Cruise lines have weathered some rough seas in the past few years. Well-publicized food incidents (the latest afflicting Royal Caribbean this January) together with true disasters like the Costa Concordia wreck have conspired to put a dent in the hull of a historically vigorous industry. But the cruise lines are trying to set a new course—not by changing their destinations, but their demographics.
The big boats are going after millennials.
No longer the clichéd floating destination for the newlywed or nearly dead, the industry is starting to woo younger travelers. Part of this strategy is simple common sense: The blue-haired customers won’t be around forever. But much of the strategy shift is being driven by the relentless building of ships.
The $37 billion industry has six new ocean liners rising from the slips. These oceangoing behemoths will push global cruise capacity to more than 450,000 passengers, who’ll have 69 cruise lines to choose from. So there’s a lot at stake for a business that must find a way to sell its brand to younger travelers with a message of affordability and shorter trips.
Florida-based Carnival, the world’s largest cruise line, is attracting the industry’s largest share of millennial cruisers with short, cheap trips. This weekend, for example, Carnival offered its Pack N Go plan of three- and five-day Baja and Caribbean cruises costing as little as $33 per night for an interior cabin. Carnival has also introduced a live concert series featuring acts such as Daughtry, Jennifer Hudson and Lady Antebellum.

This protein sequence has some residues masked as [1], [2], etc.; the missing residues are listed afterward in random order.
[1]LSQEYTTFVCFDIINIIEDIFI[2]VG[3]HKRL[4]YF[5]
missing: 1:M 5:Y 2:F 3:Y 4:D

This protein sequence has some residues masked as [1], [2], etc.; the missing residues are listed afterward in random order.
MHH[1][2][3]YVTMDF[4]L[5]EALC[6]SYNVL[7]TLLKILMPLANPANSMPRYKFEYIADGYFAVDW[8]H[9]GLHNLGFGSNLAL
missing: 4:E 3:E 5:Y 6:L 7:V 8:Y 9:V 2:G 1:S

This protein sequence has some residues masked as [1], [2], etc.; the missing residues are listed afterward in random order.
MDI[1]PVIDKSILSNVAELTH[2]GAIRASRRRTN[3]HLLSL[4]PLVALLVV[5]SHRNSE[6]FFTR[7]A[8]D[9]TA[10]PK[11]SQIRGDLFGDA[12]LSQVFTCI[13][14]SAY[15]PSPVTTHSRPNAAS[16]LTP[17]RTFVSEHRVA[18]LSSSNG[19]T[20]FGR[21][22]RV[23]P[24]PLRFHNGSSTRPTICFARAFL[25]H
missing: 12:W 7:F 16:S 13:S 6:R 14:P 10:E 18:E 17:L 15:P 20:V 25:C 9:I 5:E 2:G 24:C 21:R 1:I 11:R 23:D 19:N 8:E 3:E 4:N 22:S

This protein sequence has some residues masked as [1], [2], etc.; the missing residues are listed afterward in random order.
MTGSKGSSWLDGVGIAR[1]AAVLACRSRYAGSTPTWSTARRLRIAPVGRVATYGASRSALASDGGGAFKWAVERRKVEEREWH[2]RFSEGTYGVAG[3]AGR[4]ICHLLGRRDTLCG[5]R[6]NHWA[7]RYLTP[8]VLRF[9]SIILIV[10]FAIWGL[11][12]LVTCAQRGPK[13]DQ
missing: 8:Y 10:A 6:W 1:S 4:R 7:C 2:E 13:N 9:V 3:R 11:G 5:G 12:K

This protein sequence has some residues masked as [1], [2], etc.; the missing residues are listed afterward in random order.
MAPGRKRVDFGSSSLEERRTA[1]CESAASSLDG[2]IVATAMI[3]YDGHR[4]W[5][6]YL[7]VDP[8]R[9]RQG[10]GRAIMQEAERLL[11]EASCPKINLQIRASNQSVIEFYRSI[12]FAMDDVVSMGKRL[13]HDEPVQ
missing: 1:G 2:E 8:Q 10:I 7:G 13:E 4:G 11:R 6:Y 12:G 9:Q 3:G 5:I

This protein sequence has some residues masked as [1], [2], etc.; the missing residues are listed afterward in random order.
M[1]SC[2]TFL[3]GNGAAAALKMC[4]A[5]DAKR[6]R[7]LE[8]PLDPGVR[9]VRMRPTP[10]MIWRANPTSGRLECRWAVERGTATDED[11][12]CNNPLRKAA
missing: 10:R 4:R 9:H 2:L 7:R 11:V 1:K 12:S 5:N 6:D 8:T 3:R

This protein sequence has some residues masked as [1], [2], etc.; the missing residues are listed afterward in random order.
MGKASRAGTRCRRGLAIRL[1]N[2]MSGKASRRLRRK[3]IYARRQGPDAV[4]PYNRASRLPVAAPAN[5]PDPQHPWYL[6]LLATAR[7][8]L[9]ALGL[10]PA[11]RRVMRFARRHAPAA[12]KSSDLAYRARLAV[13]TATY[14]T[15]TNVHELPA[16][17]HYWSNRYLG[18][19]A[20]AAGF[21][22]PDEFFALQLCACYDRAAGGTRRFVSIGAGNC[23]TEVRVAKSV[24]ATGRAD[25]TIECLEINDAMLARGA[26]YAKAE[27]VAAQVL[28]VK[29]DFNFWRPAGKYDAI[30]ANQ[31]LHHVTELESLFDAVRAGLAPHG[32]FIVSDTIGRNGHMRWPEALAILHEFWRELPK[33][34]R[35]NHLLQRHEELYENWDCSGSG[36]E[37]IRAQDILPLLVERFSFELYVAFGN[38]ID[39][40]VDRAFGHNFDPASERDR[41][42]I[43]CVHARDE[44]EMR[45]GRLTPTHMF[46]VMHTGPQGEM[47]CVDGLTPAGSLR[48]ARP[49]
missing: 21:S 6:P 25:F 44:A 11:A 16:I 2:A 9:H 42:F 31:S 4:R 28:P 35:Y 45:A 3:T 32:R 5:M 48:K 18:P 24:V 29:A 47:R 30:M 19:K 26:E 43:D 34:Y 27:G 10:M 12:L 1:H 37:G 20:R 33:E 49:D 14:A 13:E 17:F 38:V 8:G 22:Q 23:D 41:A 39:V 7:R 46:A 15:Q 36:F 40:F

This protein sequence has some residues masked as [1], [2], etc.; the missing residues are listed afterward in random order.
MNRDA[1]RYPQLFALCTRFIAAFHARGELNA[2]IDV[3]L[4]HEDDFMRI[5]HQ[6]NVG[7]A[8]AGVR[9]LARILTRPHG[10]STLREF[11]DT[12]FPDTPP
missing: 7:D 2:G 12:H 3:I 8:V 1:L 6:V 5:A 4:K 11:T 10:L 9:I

For its part, Royal Caribbean’s Celebrity cruise line offered a Cannes Film Festival option and is reportedly achieving good results with its weeklong European itineraries. Speaking to the Miami Herald, Celebrity’s marketing vp Lisa Kaufman said that the stopovers “are very much in tune with how this segment is looking for kind of cool experiences that give them stuff to talk about.”
Leading this trend is a company called Un-Cruise Adventures (tagline: “Choose to Un-Cruise”), an operator of smaller boats that venture to places like the Galapagos Islands and Washington’s Snake River to offer activities such as kayaking and snorkeling—decidedly youthful alternatives to the floating malls and casinos that the big ships traditionally peddle.
None of this means that cruise lines are abandoning older customers, of course, who’ll continue to butter the bread for the carriers for some time to come. Still, the industry is clearly waking up to the need for a more assertive stance after years of being cowed by the financial meltdown of 2008 and a string of titanic onboard mishaps including Carnival’s infamous “poop cruise,” norovirus outbreaks and even a rise of onboard crime.
The recent bid for millennial cruisers—who make up a paltry 7 percent of passengers now—comes on the heels of a $60 million ad campaign launched earlier this year, touting cruises as memory-making experiences.